• Drew Barrymore said she didn’t experience PPD with the birth of her first child, but she did with her second.

Drew Barrymore, who said she didn’t experience PPD after giving birth to her first daughter Olive, said she was surprised when she felt “under the cloud” after the birth of her second daughter, Frankie, in 2014.

It taught her to stay present in the moment.

  • Bryce Dallas Howard said a lot of different resources helped her overcome PPD.

Actress Bryce Dallas Howard detailed her battle with PPD after giving birth to her son, Theo, in 2010.

“It is strange for me to recall what I was like at that time,” she wrote. “I seemed to be suffering emotional amnesia. I couldn’t genuinely cry, or laugh, or be moved by anything. For the sake of those around me, including my son, I pretended, but when I began showering again in the second week, I let loose in the privacy of the bathroom, water flowing over me as I heaved uncontrollable sobs.”

The “Jurassic World” star credits a homeopathic treatment plan suggested by her midwife, as well as her doctor, her friends, and Brooke Shields’ memoir for helping her overcome her PPD.

  • Adele said talking about her postpartum depression helped.

After giving birth to her son, Angelo, in 2012, Adele said she was reluctant to talk to anyone about her symptoms of PPD.

In an interview with Vanity Fair, she explained that it wasn’t until she started talking to friends who were also going through it that she started to feel better.

“One day, I said to a friend, ‘I f——‘ hate this, and she burst into tears and said, ‘I f——‘ hate this, too, and it was done. It lifted,” she said.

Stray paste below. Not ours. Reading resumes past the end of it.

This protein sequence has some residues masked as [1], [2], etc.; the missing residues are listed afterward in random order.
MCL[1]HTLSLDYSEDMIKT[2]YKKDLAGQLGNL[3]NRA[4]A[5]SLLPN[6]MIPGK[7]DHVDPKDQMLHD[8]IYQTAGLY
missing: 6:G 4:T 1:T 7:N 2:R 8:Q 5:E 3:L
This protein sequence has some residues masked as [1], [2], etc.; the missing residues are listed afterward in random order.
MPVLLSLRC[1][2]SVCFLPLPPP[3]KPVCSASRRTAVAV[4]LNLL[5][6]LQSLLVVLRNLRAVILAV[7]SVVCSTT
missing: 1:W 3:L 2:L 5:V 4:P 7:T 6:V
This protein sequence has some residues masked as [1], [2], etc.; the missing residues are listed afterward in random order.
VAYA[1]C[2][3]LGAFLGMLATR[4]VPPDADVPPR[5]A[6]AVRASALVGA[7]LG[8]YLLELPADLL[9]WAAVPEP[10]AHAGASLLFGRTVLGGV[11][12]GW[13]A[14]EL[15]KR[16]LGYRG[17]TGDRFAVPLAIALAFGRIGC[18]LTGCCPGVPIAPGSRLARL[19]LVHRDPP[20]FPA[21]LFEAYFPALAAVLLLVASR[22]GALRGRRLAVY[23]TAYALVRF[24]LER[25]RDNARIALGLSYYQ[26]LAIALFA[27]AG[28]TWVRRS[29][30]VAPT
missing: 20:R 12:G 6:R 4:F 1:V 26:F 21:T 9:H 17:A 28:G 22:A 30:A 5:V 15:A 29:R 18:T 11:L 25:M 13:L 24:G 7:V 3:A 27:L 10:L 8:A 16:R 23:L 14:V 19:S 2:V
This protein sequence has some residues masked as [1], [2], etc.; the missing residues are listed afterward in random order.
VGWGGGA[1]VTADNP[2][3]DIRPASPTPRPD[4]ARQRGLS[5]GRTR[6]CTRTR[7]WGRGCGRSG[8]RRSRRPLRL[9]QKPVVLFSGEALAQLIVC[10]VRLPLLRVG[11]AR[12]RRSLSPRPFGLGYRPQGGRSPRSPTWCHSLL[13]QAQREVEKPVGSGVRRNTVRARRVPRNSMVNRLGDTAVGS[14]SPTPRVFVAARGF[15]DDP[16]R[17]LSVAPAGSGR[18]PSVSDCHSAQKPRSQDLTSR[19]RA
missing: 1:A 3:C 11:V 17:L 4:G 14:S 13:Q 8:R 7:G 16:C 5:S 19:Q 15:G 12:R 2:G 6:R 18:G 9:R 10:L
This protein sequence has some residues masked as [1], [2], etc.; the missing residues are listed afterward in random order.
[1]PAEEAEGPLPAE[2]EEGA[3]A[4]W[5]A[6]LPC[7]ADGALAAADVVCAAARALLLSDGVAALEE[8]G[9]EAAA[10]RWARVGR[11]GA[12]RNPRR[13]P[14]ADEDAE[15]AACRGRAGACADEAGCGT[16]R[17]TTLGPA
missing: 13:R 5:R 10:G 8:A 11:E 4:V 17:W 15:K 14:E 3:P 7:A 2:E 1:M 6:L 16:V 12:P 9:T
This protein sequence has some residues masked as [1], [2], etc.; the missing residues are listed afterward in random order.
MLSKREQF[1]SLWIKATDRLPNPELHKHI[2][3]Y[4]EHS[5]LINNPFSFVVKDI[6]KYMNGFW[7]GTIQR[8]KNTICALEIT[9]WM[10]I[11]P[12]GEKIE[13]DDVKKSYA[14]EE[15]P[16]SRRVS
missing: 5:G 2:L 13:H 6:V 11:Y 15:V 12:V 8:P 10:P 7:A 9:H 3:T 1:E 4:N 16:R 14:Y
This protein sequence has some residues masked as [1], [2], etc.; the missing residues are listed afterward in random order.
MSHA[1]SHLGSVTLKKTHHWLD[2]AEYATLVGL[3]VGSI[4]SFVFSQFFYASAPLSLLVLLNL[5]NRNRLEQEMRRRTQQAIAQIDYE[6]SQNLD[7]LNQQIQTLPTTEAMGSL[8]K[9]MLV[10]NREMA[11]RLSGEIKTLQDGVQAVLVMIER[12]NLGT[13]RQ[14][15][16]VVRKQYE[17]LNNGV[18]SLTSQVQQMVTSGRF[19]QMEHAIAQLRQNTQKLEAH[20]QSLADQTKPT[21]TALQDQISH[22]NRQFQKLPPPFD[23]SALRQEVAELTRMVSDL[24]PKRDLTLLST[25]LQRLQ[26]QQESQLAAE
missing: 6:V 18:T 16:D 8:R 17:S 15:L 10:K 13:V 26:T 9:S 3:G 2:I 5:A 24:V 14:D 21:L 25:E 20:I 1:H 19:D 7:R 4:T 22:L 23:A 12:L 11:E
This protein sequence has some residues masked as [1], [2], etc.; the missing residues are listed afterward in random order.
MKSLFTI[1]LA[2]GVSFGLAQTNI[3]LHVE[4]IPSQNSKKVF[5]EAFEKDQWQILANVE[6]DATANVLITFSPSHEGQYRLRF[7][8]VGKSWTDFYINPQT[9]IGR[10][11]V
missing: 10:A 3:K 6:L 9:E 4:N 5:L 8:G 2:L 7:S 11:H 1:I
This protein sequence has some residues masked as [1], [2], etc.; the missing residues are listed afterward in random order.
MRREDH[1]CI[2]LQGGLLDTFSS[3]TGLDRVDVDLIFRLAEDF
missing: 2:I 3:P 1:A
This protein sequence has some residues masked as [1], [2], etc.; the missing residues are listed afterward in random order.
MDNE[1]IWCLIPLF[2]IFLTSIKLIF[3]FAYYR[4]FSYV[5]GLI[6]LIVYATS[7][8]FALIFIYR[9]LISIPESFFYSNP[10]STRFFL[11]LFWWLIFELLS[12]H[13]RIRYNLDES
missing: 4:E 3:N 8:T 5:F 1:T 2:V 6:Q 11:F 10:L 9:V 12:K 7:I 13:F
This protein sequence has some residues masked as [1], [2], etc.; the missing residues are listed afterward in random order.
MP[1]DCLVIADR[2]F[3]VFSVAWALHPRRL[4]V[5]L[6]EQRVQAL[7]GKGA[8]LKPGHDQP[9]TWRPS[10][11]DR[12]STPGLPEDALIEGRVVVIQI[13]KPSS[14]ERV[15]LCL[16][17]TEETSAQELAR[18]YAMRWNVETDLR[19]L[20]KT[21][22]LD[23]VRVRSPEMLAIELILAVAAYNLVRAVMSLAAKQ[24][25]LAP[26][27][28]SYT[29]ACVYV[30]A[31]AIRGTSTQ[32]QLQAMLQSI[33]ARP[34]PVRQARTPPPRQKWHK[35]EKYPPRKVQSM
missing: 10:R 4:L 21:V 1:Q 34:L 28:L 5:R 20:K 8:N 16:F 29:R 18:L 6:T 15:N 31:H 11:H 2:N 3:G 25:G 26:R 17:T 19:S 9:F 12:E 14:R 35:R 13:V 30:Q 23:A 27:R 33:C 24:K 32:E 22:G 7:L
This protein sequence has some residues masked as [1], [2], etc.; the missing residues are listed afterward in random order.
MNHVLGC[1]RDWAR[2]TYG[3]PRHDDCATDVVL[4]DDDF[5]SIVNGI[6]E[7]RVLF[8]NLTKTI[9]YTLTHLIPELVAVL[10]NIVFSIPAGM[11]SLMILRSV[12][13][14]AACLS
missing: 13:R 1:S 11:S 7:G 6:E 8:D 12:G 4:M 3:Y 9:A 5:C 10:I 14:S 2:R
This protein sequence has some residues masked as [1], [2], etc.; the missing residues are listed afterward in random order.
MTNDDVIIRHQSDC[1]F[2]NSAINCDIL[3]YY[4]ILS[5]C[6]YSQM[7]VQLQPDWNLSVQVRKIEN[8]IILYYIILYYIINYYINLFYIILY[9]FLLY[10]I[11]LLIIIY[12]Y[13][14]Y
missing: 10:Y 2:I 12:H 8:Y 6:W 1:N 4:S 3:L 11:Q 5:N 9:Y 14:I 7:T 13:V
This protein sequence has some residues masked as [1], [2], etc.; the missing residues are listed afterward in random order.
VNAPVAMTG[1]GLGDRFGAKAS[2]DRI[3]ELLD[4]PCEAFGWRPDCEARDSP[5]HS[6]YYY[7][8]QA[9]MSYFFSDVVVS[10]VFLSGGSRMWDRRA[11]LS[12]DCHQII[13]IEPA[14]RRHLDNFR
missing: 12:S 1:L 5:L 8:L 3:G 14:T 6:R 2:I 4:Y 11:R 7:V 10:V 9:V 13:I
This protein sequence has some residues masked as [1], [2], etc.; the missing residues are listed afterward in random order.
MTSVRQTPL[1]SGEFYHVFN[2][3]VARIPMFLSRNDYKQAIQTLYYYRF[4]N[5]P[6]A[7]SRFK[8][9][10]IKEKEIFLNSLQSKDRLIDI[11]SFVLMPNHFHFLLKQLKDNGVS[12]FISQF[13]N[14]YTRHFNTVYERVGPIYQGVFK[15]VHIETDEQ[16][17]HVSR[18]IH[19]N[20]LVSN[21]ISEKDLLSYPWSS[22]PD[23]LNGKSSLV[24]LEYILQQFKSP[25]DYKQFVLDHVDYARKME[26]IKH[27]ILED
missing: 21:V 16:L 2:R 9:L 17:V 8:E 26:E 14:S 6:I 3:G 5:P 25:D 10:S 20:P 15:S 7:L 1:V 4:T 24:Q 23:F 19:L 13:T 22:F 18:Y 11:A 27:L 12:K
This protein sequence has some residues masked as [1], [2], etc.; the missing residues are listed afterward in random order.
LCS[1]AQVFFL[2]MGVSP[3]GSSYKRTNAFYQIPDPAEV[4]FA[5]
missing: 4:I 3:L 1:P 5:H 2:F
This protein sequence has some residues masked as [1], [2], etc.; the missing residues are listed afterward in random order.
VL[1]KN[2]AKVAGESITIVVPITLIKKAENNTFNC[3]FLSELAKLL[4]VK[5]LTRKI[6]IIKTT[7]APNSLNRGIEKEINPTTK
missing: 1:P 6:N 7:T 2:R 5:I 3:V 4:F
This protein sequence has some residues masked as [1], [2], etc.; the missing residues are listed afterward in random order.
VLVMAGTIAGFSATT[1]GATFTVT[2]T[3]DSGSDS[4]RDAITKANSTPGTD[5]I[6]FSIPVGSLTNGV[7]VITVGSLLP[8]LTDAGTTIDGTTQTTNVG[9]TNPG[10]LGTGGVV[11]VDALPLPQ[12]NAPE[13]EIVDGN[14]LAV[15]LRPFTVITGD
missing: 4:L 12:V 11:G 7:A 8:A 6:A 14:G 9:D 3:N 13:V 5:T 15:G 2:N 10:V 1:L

• Sarah Michelle Gellar spoke about making it through PPD.

 

  • Courteney Cox spoke about her experience with delayed postpartum depression.

Describing it as a delayed case of postpartum depression. The “Friends” alum explained that she went through a really hard time when her daughter, Coco, turned 6 months old.

“I couldn’t sleep,” she said. “My heart was racing. And I got really depressed. I went to the doctor and found out my hormones had been pummeled.”

People reported that Cox’s doctors prescribed the hormone progesterone and that she turned to her friends Jennifer Aniston and Brooke Shields for support.

  • Melissa Rycroft said she didn’t realize she was experiencing PPD until she talked about it with her partner.

The television co-host thought she had a bad case of the baby blues following the birth of her daughter, Ava, in 2011.

It wasn’t until speaking to her husband that she realized it could be PPD.

“I thought women with postpartum depression wanted to hurt their babies. But for me, it had nothing to do with Ava,” she said. “I had this big emptiness that you shouldn’t have right after you have a baby. I was like, I don’t want to seem like I’m not happy — it’s just that there’s something chemically wrong. I would get frustrated and angry really easily.”